Steps for Creating a Preliminary Small Business Plan

This is a guest post by Robert Gates.

If you are not particularly business savvy, but wish to start a small business, it is a good idea to start with a smaller preliminary business plan. Business plans can get quite technical, and if you jump into all these technicalities immediately, you may get overwhelmed and discouraged. The process can seem much more manageable if you cover some basic information, and then find a mentor to take you through the more challenging steps. Here is a set of five preliminary points that will get your business plan started:

1. Business Mission Statement or Philosophy
You may be selling one product or several; you may be selling a service and not a product. Regardless, you need a mission statement or business philosophy at the beginning of your small business plan because it will keep you, any partners, managers and employees focused on a common goal.

2. Small Business Goals
Next, you need goals to support your mission or philosophy. Start with three or four and build from there. Do not overwhelm yourself with too many goals at this point. However, if you do not feel three or four goals are sufficient to support the mission, then write them all down, but start working toward the most important goals first.

 

3. Steps to Meet Goals
Now, break those goals into manageable steps. If you have business partners, this is a good time to delegate tasks.

4. Simple Marketing and Advertising Strategies
Many small businesses may be inclined to skimp on marketing, but the Internet provides you with marketing options that cost very little or nothing at all. Social media is one of these options allowing you to use Facebook, Twitter, a business blog, Pinterest and more to get the word out about your small business. Other simple marketing and advertising strategies include ads in a local paper, coupon mailings and press releases.

5. Assess Adaptability
Your plan needs to remain adaptable because as your business plan and the business grows, you need to be able to add and remove pieces of the plan without causing the whole things to crumble. In addition to changing business needs, customer’s needs can change as well, and an adaptable plan will help you serve them better.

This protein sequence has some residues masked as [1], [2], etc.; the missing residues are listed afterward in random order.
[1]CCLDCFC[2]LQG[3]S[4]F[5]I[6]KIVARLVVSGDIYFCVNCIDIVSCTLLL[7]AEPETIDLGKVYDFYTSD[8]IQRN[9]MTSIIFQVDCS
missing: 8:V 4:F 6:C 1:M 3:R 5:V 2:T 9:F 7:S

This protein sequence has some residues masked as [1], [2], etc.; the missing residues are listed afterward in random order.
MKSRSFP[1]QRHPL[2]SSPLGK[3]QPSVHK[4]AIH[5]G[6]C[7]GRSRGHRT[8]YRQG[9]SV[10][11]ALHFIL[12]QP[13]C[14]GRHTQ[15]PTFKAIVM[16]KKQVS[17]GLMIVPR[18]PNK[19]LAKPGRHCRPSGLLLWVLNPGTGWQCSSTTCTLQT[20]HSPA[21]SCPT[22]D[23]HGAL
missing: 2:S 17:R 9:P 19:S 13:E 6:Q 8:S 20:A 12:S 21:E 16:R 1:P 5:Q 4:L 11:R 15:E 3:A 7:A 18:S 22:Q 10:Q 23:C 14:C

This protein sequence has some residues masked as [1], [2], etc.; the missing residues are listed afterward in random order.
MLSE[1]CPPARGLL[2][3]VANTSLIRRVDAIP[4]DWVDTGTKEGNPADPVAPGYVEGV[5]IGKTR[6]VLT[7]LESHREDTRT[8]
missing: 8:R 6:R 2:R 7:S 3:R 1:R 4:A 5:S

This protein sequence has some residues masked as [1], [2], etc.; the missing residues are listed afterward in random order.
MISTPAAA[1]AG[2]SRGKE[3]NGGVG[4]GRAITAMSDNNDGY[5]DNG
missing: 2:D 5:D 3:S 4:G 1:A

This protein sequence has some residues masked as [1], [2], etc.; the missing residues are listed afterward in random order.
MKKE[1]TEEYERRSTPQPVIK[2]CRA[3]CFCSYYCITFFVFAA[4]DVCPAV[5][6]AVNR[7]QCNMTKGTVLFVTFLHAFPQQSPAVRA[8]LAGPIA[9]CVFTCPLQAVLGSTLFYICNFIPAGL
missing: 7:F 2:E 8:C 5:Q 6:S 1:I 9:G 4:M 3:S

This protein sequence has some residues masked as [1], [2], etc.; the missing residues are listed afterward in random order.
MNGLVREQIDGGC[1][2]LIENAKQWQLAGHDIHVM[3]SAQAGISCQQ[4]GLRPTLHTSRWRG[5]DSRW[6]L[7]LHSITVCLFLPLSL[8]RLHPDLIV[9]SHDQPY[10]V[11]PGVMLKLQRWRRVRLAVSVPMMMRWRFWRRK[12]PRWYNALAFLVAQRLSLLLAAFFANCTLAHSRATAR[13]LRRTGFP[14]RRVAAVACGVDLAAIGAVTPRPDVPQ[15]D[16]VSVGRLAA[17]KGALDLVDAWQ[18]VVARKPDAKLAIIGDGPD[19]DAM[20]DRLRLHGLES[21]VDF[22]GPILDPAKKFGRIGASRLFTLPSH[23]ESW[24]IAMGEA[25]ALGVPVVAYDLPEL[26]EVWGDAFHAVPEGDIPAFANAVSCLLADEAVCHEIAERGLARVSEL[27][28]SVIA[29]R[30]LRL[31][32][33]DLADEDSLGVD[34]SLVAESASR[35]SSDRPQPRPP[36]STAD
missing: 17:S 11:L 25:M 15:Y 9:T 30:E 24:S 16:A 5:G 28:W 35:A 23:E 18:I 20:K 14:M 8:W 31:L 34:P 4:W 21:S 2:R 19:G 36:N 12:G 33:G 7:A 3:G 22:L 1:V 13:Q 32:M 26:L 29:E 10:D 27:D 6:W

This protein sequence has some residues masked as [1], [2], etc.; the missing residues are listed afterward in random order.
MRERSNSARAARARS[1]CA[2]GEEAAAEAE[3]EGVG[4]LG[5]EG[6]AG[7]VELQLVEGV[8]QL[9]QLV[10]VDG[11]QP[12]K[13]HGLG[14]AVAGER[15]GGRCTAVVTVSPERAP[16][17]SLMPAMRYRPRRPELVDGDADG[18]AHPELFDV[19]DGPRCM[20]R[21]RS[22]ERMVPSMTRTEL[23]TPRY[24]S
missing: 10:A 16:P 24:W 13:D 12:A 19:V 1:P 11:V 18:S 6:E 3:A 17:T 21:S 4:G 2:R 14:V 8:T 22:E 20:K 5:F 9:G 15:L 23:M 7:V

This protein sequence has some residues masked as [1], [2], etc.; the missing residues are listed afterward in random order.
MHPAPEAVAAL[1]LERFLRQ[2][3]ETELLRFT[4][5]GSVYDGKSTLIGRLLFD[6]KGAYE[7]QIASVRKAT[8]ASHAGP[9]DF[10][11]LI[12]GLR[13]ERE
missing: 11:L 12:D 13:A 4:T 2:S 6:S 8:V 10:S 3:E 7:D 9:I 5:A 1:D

6. Cast Your Vision
Now that you have done some hard work, reward yourself by writing down where you would like to be with your business in several years. You can even make a chart for where you would like to be in one year, five years or however many years you choose. This is meant to be more of an inspirational task. You may or may not add these visionary goals into a more formal plan later, but for now they will provide you with some inspiration.

7. Some Bonus Resources
Finally, you will need to begin a more formal business plan. There are some excellent resources on the Internet, such as business plan templates, articles and step-by-step guidance for writing a business plan. Here are a couple of resources to get you started:

 

Keep in mind there may be many moments where you will feel in over your head, but you can look to the above plan for inspiration. It is during these moments you can read your initial plan, and reflect on why you started your small business. Starting your own business is stressful at times, but rewarding as well. When you feel as though you are losing sight of your dream because you are caught up in details, center yourself by reviewing why you made this investment.

Robert Gates is a professional writer and co-creator of custom writing company bestdissertation.org which provides help with various writing tasks. In spare time enjoys reading the latest news and findings on the Web, discovering and exposure the most interesting new things. A big fan of art house films and classic literature.

Photo: manezinhodailha on Flickr

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